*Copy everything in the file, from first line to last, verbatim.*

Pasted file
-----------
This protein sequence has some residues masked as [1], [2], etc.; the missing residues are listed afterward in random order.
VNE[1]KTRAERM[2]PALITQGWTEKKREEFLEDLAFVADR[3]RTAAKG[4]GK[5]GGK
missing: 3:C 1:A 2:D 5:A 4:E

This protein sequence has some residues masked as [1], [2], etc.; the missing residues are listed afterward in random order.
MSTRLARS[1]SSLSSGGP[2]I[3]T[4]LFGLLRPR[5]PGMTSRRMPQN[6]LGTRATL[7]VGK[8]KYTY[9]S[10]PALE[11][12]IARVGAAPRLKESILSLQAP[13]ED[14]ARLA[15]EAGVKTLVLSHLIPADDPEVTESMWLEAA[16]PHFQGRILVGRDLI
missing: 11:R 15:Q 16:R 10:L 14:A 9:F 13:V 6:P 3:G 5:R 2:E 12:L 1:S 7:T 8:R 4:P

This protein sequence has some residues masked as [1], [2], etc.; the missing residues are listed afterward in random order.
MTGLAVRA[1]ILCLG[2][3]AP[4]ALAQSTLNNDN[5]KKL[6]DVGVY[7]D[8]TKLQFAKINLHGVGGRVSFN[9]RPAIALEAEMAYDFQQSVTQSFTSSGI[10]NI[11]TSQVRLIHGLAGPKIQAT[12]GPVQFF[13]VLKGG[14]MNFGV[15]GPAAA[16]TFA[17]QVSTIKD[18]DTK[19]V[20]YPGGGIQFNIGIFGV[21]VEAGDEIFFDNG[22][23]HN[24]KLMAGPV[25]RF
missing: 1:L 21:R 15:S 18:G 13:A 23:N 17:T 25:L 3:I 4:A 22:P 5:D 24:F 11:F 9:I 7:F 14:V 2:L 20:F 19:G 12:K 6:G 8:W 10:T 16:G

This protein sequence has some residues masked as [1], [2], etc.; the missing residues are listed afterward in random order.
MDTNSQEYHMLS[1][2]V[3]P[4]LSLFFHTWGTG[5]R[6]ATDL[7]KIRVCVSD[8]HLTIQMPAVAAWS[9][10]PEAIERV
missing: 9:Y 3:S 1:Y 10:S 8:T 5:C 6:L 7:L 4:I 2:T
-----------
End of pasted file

This protein sequence has some residues masked as [1], [2], etc.; the missing residues are listed afterward in random order.
VNE[1]KTRAERM[2]PALITQGWTEKKREEFLEDLAFVADR[3]RTAAKG[4]GK[5]GGK
missing: 3:C 1:A 2:D 5:A 4:E

This protein sequence has some residues masked as [1], [2], etc.; the missing residues are listed afterward in random order.
MSTRLARS[1]SSLSSGGP[2]I[3]T[4]LFGLLRPR[5]PGMTSRRMPQN[6]LGTRATL[7]VGK[8]KYTY[9]S[10]PALE[11][12]IARVGAAPRLKESILSLQAP[13]ED[14]ARLA[15]EAGVKTLVLSHLIPADDPEVTESMWLEAA[16]PHFQGRILVGRDLI
missing: 11:R 15:Q 16:R 10:L 14:A 9:F 13:V 6:P 3:G 5:R 2:E 12:L 1:S 7:T 8:R 4:P

This protein sequence has some residues masked as [1], [2], etc.; the missing residues are listed afterward in random order.
MTGLAVRA[1]ILCLG[2][3]AP[4]ALAQSTLNNDN[5]KKL[6]DVGVY[7]D[8]TKLQFAKINLHGVGGRVSFN[9]RPAIALEAEMAYDFQQSVTQSFTSSGI[10]NI[11]TSQVRLIHGLAGPKIQAT[12]GPVQFF[13]VLKGG[14]MNFGV[15]GPAAA[16]TFA[17]QVSTIKD[18]DTK[19]V[20]YPGGGIQFNIGIFGV[21]VEAGDEIFFDNG[22][23]HN[24]KLMAGPV[25]RF
missing: 1:L 21:R 15:S 18:G 13:A 23:N 17:T 25:L 3:I 4:A 22:P 5:D 24:F 11:F 9:I 7:F 14:V 2:L 20:F 19:G 12:K 6:G 8:W 10:T 16:G

This protein sequence has some residues masked as [1], [2], etc.; the missing residues are listed afterward in random order.
MDTNSQEYHMLS[1][2]V[3]P[4]LSLFFHTWGTG[5]R[6]ATDL[7]KIRVCVSD[8]HLTIQMPAVAAWS[9][10]PEAIERV
missing: 9:Y 3:S 1:Y 10:S 8:T 5:C 6:L 7:L 4:I 2:T